KOTA KINABALU, Feb 18 — Signs of unhappiness have been leaking out from the component parties of the newly cobbled-together Gabungan Rakyat Sabah (GRS) coalition here barely six months after it won the state election.
Sabah Umno chief Datuk Bung Mokhtar declared earlier this week that his party wishes to contest more than half of the parliamentary seats in Sabah, colliding with Parti Pribumi Bersatu Malaysia’s targets.
Now, another component party has said that its members are unhappy due to the unequal distribution of power.
There are rumblings from party members of Parti Solidariti Tanah Airku (STAR) over political appointments to state government-linked companies (GLCs), native court and village leadership posts that they felt were not fair.
“All the positions have been allocated to Bersatu’s people. The bigger GLCs have been given to Bersatu, and maybe one or two in Umno. And even the village heads and JKKK positions are awarded to Bersatu’s people,” said a STAR Penampang division leader who wished to stay unnamed.
JKKK refers to the village chiefs and village development and security committee posts.
“We helped the Perikatan Nasional government win in so many KDM areas. Without STAR, they would not have won these interior seats.
“Why is it that we are not given the positions and that they go to a Malaya party?” he asked, naming Tuaran and Penampang grassroots as among those who were most vocal in their dissatisfaction.
He said that almost all of STAR’s branches in the Kadazan-Dusun Murut (KDM) districts were unhappy, with the exception of Keningau.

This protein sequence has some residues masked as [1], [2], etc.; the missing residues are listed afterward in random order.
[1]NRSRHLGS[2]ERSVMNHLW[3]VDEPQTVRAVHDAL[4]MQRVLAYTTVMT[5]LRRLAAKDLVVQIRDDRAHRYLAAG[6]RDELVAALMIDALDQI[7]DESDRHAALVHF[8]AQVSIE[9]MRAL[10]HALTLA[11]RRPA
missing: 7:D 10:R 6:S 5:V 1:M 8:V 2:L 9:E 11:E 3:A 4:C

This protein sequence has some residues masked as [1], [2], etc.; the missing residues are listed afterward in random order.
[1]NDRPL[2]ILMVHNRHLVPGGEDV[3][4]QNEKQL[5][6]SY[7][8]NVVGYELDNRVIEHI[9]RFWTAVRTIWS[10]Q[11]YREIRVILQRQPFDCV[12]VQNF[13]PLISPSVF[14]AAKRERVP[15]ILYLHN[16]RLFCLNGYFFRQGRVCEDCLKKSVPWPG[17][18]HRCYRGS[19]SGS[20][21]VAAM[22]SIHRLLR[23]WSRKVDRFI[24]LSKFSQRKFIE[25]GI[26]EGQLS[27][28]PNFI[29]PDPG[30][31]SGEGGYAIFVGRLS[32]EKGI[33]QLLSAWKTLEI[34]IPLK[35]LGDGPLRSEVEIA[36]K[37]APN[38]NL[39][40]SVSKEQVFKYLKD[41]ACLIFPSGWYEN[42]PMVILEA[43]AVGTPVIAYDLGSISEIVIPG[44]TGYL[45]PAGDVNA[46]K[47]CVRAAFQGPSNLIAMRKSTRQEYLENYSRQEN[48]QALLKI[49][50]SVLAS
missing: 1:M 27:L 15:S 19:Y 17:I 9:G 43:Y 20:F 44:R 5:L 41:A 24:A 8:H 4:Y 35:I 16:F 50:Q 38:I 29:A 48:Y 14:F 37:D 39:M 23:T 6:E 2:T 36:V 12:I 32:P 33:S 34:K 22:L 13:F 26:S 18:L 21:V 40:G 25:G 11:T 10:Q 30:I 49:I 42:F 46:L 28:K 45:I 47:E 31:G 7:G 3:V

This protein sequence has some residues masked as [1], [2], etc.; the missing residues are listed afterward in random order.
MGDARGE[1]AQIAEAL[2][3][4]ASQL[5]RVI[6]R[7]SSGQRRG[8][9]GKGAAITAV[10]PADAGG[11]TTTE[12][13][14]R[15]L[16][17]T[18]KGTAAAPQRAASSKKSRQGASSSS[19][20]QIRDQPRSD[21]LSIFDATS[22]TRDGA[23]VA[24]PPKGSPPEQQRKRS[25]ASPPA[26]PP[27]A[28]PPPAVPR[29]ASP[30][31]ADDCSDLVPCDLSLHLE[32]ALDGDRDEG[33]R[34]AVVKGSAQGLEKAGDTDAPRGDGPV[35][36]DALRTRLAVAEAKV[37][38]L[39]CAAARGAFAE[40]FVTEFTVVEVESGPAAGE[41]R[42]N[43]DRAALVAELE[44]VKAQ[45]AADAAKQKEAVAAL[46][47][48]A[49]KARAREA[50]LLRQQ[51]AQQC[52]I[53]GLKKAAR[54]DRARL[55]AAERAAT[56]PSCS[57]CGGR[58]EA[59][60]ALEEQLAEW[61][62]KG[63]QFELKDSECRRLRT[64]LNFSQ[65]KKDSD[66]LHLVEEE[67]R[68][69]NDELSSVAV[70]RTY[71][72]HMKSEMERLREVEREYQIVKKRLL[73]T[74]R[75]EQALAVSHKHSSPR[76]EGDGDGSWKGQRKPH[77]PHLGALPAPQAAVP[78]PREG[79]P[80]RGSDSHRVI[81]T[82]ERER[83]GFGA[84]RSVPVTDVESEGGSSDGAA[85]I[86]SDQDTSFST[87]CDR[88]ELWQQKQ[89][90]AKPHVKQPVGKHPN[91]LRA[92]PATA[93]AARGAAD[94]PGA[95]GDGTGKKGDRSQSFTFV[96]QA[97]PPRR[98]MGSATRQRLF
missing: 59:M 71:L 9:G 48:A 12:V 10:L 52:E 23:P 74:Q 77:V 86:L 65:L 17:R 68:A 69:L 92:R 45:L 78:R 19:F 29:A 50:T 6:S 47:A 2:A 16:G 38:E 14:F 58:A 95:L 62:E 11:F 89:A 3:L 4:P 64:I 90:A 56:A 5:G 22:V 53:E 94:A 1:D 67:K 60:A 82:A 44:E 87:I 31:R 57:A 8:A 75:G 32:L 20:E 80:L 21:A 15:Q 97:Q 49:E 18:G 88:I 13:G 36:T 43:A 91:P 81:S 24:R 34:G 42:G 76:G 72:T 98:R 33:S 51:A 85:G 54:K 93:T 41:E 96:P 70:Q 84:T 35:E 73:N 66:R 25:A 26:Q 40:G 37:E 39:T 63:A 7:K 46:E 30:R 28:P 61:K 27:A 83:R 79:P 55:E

STAR, a KDM-based local party headed by Datuk Jeffrey Kitingan whose focus is on championing state rights, went from two state seats in the 2018 state polls to winning six seats in the 2020 snap polls, despite multiple multi-cornered fight from its Umno and PBS enemies-turned-allies.
“STAR is becoming more popular with the people. So many are making noise and are unhappy with the chief minister because almost all the political appointments have gone to their people. Even positions in Datuk Jeffrey’s ministry were taken up by Bersatu and Umno,” he said.
The rumblings have gotten loud enough that the party’s Tuaran division chief Edward Linggu has called on members of the party to calm down and keep their eyes on the big picture.
In a statement earlier this week, Linggu said that members were disgruntled and disappointed because they had worked hard to campaign for GRS and the federal government in the recent state polls but felt their effort was not recognised.
“There were many reasons why certain ground leaders were chosen while others were not. In part the positions were limited to be shared by several political parties while those wanting positions were many. And qualifications, suitability and seniority had also to be considered.”
“However, let’s take a strong stance of loyalty and try to understand the situation in a rational manner,” he said.